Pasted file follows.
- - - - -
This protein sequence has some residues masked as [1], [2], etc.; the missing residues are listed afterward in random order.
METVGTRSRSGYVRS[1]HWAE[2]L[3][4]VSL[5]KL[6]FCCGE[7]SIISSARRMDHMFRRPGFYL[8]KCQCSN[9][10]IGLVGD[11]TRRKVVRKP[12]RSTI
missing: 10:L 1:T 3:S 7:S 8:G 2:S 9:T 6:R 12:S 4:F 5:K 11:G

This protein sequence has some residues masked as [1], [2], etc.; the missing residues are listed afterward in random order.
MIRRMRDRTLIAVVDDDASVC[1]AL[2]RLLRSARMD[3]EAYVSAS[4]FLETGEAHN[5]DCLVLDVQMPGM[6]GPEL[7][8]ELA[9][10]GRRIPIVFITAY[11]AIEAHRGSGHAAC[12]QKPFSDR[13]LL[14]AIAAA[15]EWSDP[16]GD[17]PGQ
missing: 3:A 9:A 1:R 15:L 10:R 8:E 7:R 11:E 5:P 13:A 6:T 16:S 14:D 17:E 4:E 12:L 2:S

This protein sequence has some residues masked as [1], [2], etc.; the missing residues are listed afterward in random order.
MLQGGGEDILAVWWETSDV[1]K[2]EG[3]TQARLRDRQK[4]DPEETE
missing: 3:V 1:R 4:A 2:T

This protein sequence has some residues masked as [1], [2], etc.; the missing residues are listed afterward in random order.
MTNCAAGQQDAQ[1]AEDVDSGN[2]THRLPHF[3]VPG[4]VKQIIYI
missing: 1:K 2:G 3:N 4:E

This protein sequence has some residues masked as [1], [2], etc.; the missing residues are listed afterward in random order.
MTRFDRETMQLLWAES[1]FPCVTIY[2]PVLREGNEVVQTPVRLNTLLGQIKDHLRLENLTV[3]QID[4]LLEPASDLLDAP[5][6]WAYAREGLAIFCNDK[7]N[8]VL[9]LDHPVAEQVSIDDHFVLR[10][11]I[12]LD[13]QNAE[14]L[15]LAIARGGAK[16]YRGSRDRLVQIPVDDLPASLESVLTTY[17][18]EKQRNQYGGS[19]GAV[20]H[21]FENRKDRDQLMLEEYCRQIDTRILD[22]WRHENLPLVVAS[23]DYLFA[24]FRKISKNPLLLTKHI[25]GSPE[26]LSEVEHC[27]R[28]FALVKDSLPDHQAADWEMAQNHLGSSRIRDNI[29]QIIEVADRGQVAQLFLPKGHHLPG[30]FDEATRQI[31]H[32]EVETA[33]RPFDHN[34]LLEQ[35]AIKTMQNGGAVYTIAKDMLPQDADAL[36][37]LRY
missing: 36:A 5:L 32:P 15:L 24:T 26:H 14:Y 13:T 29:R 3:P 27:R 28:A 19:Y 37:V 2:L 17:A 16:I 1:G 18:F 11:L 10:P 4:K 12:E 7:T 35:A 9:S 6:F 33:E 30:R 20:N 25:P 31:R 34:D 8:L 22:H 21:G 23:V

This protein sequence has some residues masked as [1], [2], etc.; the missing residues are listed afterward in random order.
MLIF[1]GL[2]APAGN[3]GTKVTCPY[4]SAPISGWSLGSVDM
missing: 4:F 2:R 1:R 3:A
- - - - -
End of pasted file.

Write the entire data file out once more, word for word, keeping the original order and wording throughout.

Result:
This protein sequence has some residues masked as [1], [2], etc.; the missing residues are listed afterward in random order.
METVGTRSRSGYVRS[1]HWAE[2]L[3][4]VSL[5]KL[6]FCCGE[7]SIISSARRMDHMFRRPGFYL[8]KCQCSN[9][10]IGLVGD[11]TRRKVVRKP[12]RSTI
missing: 10:L 1:T 3:S 7:S 8:G 2:S 9:T 6:R 12:S 4:F 5:K 11:G

This protein sequence has some residues masked as [1], [2], etc.; the missing residues are listed afterward in random order.
MIRRMRDRTLIAVVDDDASVC[1]AL[2]RLLRSARMD[3]EAYVSAS[4]FLETGEAHN[5]DCLVLDVQMPGM[6]GPEL[7][8]ELA[9][10]GRRIPIVFITAY[11]AIEAHRGSGHAAC[12]QKPFSDR[13]LL[14]AIAAA[15]EWSDP[16]GD[17]PGQ
missing: 3:A 9:A 1:R 15:L 10:R 8:E 7:R 11:E 5:P 13:A 6:T 16:S 14:D 17:E 4:E 12:L 2:S

This protein sequence has some residues masked as [1], [2], etc.; the missing residues are listed afterward in random order.
MLQGGGEDILAVWWETSDV[1]K[2]EG[3]TQARLRDRQK[4]DPEETE
missing: 3:V 1:R 4:A 2:T

This protein sequence has some residues masked as [1], [2], etc.; the missing residues are listed afterward in random order.
MTNCAAGQQDAQ[1]AEDVDSGN[2]THRLPHF[3]VPG[4]VKQIIYI
missing: 1:K 2:G 3:N 4:E

This protein sequence has some residues masked as [1], [2], etc.; the missing residues are listed afterward in random order.
MTRFDRETMQLLWAES[1]FPCVTIY[2]PVLREGNEVVQTPVRLNTLLGQIKDHLRLENLTV[3]QID[4]LLEPASDLLDAP[5][6]WAYAREGLAIFCNDK[7]N[8]VL[9]LDHPVAEQVSIDDHFVLR[10][11]I[12]LD[13]QNAE[14]L[15]LAIARGGAK[16]YRGSRDRLVQIPVDDLPASLESVLTTY[17][18]EKQRNQYGGS[19]GAV[20]H[21]FENRKDRDQLMLEEYCRQIDTRILD[22]WRHENLPLVVAS[23]DYLFA[24]FRKISKNPLLLTKHI[25]GSPE[26]LSEVEHC[27]R[28]FALVKDSLPDHQAADWEMAQNHLGSSRIRDNI[29]QIIEVADRGQVAQLFLPKGHHLPG[30]FDEATRQI[31]H[32]EVETA[33]RPFDHN[34]LLEQ[35]AIKTMQNGGAVYTIAKDMLPQDADAL[36][37]LRY
missing: 36:A 5:L 32:P 15:L 24:T 26:H 14:Y 13:T 29:R 3:P 27:R 28:A 19:Y 37:V 2:L 17:A 16:I 1:G 18:F 11:L 10:P 4:K 12:E 7:T 35:A 9:S 6:F 33:E 30:R 20:N 25:P 31:R 34:D 8:L 22:H 21:G 23:V

This protein sequence has some residues masked as [1], [2], etc.; the missing residues are listed afterward in random order.
MLIF[1]GL[2]APAGN[3]GTKVTCPY[4]SAPISGWSLGSVDM
missing: 4:F 2:R 1:R 3:A